34 Facts About Ann Hui


Ann Hui On-wah, is a film director, producer, screenwriter and actress from Hong Kong who is one of the most critically acclaimed filmmakers of the Hong Kong New Wave.


Ann Hui is known for her films about social issues in Hong Kong which include: literary adaptations, martial arts, semi-autobiographical works, women's issues, social phenomena, political changes, and thrillers.


Ann Hui served as the president of the Hong Kong Film Directors' Guild from 2004 to 2006.


Ann Hui won Best Director at the Golden Horse Awards three times ; Best Film at the Asia Pacific Film Festival; and Best Director at the Hong Kong Film Awards six times.


Ann Hui was honored for her lifetime accomplishments at the 2012 Asian Film Awards.


In 2017, the US based Academy of Motion Picture Arts and Sciences invited Hui to become a member.


On 23 May 1947, Ann Hui was born in Anshan, a Chinese iron-mining city in Liaoning Province.

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In 1952, Ann Hui moved to Macau, then Hong Kong at the age of five.


Since her grandfather and father both love classical literature, Ann Hui learned to recite many ancient Chinese poems.


When she was in college, Ann Hui worked in the student theater troupe performing as an extra, doing busywork and designing posters.


In 1972, Ann Hui earned a master's in English and comparative literature from the University of Hong Kong.


Ann Hui studied at the London Film School for two years.


Ann Hui wrote her thesis on the works of Alain Robbe-Grillet, a French writer and filmmaker.


Ann Hui then began working for Television Broadcasts Limited as a scriptwriter-director and produced documentaries such as Wonderful, four episodes of CID, two of Social Worker, and one of the Dragon, Tiger, Panther series.


The most recognized episode of Ann Hui's is Boy from Vietnam, which is the start of her Vietnam Trilogy.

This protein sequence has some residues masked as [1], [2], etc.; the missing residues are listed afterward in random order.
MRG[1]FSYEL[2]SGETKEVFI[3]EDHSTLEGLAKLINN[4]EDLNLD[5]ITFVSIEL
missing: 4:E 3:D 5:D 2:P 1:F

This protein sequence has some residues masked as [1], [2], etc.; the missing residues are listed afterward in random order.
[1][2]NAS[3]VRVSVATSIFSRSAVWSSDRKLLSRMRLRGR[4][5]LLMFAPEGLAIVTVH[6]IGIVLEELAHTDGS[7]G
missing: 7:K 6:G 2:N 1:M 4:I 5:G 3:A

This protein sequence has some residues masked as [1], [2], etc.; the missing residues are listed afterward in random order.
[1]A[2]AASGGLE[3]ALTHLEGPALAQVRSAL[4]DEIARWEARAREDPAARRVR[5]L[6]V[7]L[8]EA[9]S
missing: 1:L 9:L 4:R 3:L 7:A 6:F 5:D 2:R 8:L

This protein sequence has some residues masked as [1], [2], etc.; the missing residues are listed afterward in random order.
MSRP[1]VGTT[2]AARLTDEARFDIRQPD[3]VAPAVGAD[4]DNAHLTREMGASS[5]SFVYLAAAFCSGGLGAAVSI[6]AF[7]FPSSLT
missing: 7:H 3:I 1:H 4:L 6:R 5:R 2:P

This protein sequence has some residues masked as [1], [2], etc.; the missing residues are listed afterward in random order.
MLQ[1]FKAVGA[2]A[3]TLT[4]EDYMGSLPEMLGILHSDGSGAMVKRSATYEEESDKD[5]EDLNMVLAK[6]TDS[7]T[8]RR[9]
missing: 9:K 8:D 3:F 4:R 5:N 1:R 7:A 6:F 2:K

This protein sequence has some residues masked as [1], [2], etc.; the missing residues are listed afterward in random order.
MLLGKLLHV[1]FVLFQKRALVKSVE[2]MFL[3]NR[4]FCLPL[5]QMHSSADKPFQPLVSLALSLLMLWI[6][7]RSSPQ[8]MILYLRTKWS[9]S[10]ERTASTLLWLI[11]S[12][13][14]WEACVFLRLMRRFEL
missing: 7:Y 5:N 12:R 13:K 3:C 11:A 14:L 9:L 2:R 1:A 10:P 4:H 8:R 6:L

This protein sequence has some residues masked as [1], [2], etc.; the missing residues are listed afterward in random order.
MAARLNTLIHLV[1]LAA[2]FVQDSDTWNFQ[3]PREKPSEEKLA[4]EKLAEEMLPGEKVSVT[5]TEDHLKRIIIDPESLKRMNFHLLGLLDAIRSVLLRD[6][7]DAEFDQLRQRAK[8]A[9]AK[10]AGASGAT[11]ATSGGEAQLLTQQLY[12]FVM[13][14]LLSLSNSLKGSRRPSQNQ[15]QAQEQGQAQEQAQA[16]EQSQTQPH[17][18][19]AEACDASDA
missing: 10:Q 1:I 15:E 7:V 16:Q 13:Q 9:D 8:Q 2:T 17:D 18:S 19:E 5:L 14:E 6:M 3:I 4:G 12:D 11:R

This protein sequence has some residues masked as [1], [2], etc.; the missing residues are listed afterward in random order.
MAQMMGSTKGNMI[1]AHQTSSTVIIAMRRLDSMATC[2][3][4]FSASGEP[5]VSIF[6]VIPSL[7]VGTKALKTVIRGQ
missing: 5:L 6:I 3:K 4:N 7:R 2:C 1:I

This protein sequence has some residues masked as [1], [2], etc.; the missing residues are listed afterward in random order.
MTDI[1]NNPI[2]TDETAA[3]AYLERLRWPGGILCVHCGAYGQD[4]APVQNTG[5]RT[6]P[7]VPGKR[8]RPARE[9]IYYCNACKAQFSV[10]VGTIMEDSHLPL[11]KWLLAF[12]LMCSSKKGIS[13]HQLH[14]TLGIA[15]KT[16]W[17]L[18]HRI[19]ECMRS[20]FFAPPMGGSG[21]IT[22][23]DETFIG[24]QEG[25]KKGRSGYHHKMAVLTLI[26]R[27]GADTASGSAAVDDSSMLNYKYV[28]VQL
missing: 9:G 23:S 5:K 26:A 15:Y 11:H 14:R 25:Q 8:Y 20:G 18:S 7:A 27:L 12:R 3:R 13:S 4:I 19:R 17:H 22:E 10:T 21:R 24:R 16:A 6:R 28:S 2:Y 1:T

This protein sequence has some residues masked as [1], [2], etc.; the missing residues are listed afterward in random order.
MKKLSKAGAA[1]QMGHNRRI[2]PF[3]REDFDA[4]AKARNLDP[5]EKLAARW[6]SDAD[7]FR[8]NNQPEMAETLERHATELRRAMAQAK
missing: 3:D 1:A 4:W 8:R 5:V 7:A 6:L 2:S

Ann Hui explores the characters' reactions to new environments and their responses to their return home.


Ann Hui served as the president of the Hong Kong Film Directors' Guild in 2004.


Ann Hui directed fewer films herself, as she focused on behind-the-scenes work for other filmmakers.


Ann Hui said in an interview that she wants to do more socially conscious projects.


Ann Hui is known for making controversial films; the interview, in particular, described the horrors of increased crime and unemployment rates in Tin Shui Wai, Hong Kong.


Ann Hui is one of the six veteran Hong Kong filmmakers who directed Johnnie To Kei-Fung's highly anticipated anthology film: Septet: The Story of Hong Kong.


Ann Hui gets a pen pal from Hong Kong to help him start over in the United States.


Six months before filming was set to start, and after the film crew was already on location in Hainan, a cameraman suggested that Ann Hui give the role to Andy Lau.


Ann Hui gave Lau the role and flew him to Hainan before a proper audition or even seeing what he looked like.


Ann Hui left television in 1979, making her first feature, The Secret, a mystery thriller based on real life murder case and starring Taiwanese star Sylvia Chang.

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Ann Hui experimented with special effects and daring angles; her preoccupation with sensitive political and social issues is a recurrent feature in most of her subsequent films.


In 2008, Ann Hui directed the highly acclaimed domestic drama, The Way We Are.


Ann Hui invested 30 million yuan before Yu Dong joined.


In 2022, Ann Hui was invited to be the Jury President of the 59th Golden Horse Awards.


Ann Hui starts with the female perspective, depicting the hearts of women.


Ann Hui's films are always full of a sense of drama, but they do not make the audience feel hopeless.


Ann Hui gives more attention and sympathy to such women, and such films permeate her deep thinking on female destiny.


Ann Hui revealed her attitudes on her intention of constructing the stories by reflecting the conditions in social reality:.


Ann Hui has appeared mostly in cameo roles in several films:.